Conservation: What’s In It For Me?
March 10 2016

Conservation Education in Livingstone has been continuing the theme of ‘Conservation in Action’.  A recent lesson in the module focussed on benefits of conservation programmes on the local community and the environment.

The children were split into 12 groups, and each assigned a local character; such as a farmer, a taxi driver, a chef, a builder, a lodge owner, a grocery store owner, etc.  Each group was asked to consider what benefits could be derived by their character as a result of conservation programmes, and then present their ideas to the whole class.  For example, local taxi drivers could benefit from increased business as a result of more tourists visiting the town to see the healthier neighbouring national park which is more attractive as a result of a conservation action.   

This notion of identifying potential benefits to local stakeholders from conservation actions is the foundation of ALERT’s approach to conservation; we call it ‘responsible development’.

A subsequent lesson has looked at lions as a case study in conservation.  The lesson aims at understanding the place which lions hold in African ecosystems, and the species adaptations, needs and threats, and also to assess the conservation status of lions.

The lesson was made up of four different activities with the class split into four groups to rotate through each activity, for a maximum of 15 minutes.

1) What’s a lion like? In this activity, students were given a selection of lion photographs and the ecosystems they live in.  Students were asked to record the features of a lion that makes it well suited to its environment and its roles as an apex predator.

2) What does a lion do? Pupils were asked to create a simple food web with lions at the top and then to describe what impact it has on the ecosystem, focusing on the beneficial roles it plays.

3) What threatens the lions?  Students were asked to consider the major threats to the lion populations of Africa.

4) How many lion? This activity focused on historical and present data on lion populations to see how their range and numbers have changed.  Using this data, students were asked to draw a population graph to see how populations have declines over the past years.

In 2015, the IUCN reviewed the conservation status of lions across Africa, finding that populations have declined a staggering 43% in the past 21 years (1993 – 2014) alone.  They estimate that fewer than 20,000 lions remain across the continent.

About ALERT’s Conservation Education Project

Our conservation education syllabus was developed by ALERT in partnership with Coventry University and David Brackstone of John Taylor High School.  Evaluation of the effectiveness of the syllabus in changing attitudes towards a more positive view of conservation has been undertaken by Coventry University as well as by Ruth Armstrong, of Edinburgh Napier University.  ALERT has also established a tripartite agreement between ALERT, Copperbelt University (Zambia) and Midlands State University (Zimbabwe) to improve conservation education provision in these two countries.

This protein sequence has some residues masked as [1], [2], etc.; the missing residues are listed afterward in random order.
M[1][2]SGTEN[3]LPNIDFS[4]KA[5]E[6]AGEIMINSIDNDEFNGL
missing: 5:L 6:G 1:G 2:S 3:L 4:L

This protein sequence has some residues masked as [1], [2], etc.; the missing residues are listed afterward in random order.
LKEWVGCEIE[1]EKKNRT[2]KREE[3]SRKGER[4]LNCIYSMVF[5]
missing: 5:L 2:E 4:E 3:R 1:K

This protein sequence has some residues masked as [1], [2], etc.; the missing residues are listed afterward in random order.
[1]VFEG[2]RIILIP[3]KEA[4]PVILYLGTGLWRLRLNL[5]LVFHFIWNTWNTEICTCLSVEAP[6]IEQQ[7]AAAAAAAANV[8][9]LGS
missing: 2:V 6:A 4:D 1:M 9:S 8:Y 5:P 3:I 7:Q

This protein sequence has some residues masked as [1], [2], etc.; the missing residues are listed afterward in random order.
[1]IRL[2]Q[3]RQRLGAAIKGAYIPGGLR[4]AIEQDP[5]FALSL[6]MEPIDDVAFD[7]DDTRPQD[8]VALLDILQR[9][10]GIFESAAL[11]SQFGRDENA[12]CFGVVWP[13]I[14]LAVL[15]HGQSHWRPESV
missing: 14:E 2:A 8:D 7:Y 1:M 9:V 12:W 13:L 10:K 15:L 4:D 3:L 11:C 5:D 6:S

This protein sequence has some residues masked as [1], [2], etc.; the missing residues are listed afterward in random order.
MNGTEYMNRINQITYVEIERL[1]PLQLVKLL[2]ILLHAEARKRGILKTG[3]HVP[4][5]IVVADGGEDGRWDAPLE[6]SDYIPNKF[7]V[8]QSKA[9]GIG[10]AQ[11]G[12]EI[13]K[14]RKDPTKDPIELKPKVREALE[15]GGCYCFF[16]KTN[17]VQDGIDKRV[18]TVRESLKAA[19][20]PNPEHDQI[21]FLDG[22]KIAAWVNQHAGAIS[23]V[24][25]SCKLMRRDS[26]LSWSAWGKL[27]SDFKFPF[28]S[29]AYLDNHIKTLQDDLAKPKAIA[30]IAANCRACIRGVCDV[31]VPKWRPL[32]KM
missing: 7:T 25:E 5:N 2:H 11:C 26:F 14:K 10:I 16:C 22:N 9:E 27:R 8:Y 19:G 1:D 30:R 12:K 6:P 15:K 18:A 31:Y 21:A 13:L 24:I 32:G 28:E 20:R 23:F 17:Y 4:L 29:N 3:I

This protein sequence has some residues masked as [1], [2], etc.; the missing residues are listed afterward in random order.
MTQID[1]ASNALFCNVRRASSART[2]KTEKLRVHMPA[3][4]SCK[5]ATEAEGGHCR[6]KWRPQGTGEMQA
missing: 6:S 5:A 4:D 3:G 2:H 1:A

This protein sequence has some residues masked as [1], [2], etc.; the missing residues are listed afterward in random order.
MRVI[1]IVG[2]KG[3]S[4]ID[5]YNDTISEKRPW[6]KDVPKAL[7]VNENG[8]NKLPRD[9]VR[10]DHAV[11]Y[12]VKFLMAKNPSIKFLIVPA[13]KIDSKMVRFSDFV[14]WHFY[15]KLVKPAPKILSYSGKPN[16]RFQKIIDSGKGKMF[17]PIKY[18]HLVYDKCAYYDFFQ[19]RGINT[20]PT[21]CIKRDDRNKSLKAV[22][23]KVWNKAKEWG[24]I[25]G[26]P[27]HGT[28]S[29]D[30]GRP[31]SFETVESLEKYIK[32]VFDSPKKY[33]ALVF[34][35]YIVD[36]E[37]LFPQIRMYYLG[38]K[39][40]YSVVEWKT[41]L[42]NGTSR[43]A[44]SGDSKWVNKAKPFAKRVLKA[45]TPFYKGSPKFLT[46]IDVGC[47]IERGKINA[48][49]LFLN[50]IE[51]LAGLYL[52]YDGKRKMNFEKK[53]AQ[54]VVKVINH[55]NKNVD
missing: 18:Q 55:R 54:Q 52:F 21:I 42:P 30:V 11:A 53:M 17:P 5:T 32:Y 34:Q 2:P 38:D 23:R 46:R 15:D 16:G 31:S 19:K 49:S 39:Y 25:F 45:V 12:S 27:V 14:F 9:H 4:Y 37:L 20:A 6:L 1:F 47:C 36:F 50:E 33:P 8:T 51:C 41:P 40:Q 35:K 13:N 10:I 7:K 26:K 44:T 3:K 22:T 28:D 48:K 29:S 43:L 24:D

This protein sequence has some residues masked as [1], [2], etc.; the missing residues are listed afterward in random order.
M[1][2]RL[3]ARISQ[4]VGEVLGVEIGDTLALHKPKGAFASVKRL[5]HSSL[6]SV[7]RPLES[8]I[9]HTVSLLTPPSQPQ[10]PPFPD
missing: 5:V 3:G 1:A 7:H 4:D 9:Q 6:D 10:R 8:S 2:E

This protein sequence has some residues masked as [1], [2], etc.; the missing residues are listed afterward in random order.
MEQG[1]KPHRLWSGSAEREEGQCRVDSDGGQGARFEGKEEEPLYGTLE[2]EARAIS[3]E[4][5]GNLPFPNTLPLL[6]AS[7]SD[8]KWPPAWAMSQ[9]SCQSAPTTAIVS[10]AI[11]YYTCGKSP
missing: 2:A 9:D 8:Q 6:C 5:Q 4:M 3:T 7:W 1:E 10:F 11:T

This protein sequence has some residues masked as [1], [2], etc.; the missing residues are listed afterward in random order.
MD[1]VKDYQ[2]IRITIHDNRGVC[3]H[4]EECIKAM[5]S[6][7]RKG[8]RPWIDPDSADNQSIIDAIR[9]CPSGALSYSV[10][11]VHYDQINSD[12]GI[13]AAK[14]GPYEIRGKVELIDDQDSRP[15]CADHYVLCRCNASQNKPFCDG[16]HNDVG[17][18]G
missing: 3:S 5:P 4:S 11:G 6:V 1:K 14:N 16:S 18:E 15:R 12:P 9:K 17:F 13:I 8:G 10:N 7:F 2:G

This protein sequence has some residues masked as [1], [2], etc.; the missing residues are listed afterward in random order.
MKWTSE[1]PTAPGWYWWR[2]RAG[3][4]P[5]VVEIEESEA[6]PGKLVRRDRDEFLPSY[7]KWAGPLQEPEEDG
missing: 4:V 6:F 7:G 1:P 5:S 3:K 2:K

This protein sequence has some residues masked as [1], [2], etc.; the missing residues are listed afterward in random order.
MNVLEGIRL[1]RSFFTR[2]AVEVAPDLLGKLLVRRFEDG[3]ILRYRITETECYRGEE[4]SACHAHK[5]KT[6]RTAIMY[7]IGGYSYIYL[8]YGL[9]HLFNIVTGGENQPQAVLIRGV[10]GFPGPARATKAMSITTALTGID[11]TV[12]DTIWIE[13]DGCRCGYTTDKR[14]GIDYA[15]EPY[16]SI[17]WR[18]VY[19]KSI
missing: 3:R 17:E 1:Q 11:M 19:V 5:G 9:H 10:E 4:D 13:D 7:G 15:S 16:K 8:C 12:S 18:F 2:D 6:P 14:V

The syllabus has four main objectives:

- to increase participants’ awareness of their environment and assist them in developing sound judgement in the management of natural resources;

- to involve participants in activities to increase their understanding of environmental issues;

- to encourage participants to develop the ability to view situations from an environmental point of view, and to undertake simple investigations and interpret the results, and;

- to emphasize to participants the potential of the environment as a source of benefits and therefore something to conserve, manage and sustain.

This work combines science with local knowledge, to ensure we deliver a conservation education curriculum that positively impacts upon students’ attitudes and behaviours, and is culturally appropriate for the children and communities we reach.

About ALERT Education Centres (AEC)

Conservation Education is one aspect of the work of our ALERT Education Centres.  The AEC operations at Livingstone (Zambia), Victoria Falls and Antelope Park (Zimbabwe) are all aimed at supporting the formal education system by offering extra-curricular activities to enhance student learning, and assisting with access to education for vulnerable students.  Current programs include the provision of classes in conservation education, basic life skills, and English literacy.  In addition, we provide funding to pay the fees of vulnerable students to take part in education from pre-school to university level, and fully funded internship and facilitated research placements for university level students.  Future programmes will incorporate classes in numeracy, health & nutrition, physical education and business studies/entrepreneurship, as well as a variety of vocational training.  The AEC is operated in association with Coventry University (UK), Midlands State University (Zimbabwe) and Copperbelt University (Zambia), and with the assistance of David Brackstone of John Taylor High School (UK).   The first AEC, at Antelope Park, was opened in 2012 by the then Zimbabwe Minister of Education, Mr. David Coltart.

Join us at the AEC

ALERT offers a Conservation Education internship for those keen to gain hands-on teaching experience, while contributing to the protection and preservation of Africa’s wildlife.  Interns will help in preparing and delivering lessons both in the classroom and on field trips.  The syllabus encompasses environmental conservation, ecology and biodiversity, sustainability, and wildlife ecology and management.  If you are interested in an internship at the AEC at Antelope Park click here full details.

Support the AEC

 If you would like to support the activities of our AEC operations please click here.


Donate Now



Facilitated Research

Join us